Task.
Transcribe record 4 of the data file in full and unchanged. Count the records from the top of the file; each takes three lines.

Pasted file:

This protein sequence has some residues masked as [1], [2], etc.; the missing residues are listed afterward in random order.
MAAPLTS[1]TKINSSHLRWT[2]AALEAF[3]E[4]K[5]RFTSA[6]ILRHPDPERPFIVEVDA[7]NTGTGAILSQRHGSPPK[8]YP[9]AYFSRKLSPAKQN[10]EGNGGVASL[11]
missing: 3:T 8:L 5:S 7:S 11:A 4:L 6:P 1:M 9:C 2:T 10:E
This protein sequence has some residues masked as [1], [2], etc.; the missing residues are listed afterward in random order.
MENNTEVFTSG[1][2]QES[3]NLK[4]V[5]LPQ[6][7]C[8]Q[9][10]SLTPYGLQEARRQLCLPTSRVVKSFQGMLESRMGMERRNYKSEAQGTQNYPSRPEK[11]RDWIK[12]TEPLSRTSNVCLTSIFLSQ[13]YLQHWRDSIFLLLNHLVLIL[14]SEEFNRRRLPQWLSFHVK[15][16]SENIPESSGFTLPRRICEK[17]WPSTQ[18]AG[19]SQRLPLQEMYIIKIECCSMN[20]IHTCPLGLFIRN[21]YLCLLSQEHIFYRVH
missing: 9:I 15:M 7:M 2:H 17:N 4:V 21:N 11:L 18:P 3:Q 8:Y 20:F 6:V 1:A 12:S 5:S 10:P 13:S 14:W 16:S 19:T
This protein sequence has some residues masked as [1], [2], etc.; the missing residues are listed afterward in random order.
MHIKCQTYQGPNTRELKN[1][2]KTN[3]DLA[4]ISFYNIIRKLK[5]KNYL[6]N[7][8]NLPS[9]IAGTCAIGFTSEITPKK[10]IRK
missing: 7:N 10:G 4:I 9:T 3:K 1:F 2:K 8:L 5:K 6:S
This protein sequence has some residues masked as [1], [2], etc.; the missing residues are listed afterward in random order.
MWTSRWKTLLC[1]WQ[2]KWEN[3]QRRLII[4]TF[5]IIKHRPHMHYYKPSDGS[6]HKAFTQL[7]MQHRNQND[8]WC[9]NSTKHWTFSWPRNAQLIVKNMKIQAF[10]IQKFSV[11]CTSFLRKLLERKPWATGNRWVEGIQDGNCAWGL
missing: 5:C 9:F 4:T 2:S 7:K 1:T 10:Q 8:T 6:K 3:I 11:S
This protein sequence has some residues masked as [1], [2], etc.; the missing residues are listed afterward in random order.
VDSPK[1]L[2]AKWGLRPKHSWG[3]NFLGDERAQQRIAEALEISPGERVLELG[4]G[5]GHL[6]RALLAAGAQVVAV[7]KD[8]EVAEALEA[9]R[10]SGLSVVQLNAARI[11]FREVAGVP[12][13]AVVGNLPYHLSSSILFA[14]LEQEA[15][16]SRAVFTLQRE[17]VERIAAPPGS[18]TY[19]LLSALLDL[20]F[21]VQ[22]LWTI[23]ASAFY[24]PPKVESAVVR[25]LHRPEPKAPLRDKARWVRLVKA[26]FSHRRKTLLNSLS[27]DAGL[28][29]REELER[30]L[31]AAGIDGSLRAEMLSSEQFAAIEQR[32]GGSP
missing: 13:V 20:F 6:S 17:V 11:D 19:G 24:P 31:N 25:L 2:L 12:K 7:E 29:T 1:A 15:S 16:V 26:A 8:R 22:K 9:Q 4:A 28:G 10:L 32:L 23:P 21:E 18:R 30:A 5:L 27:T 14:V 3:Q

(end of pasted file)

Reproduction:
This protein sequence has some residues masked as [1], [2], etc.; the missing residues are listed afterward in random order.
MWTSRWKTLLC[1]WQ[2]KWEN[3]QRRLII[4]TF[5]IIKHRPHMHYYKPSDGS[6]HKAFTQL[7]MQHRNQND[8]WC[9]NSTKHWTFSWPRNAQLIVKNMKIQAF[10]IQKFSV[11]CTSFLRKLLERKPWATGNRWVEGIQDGNCAWGL
missing: 5:C 9:F 4:T 2:S 7:K 1:T 10:Q 8:T 6:K 3:I 11:S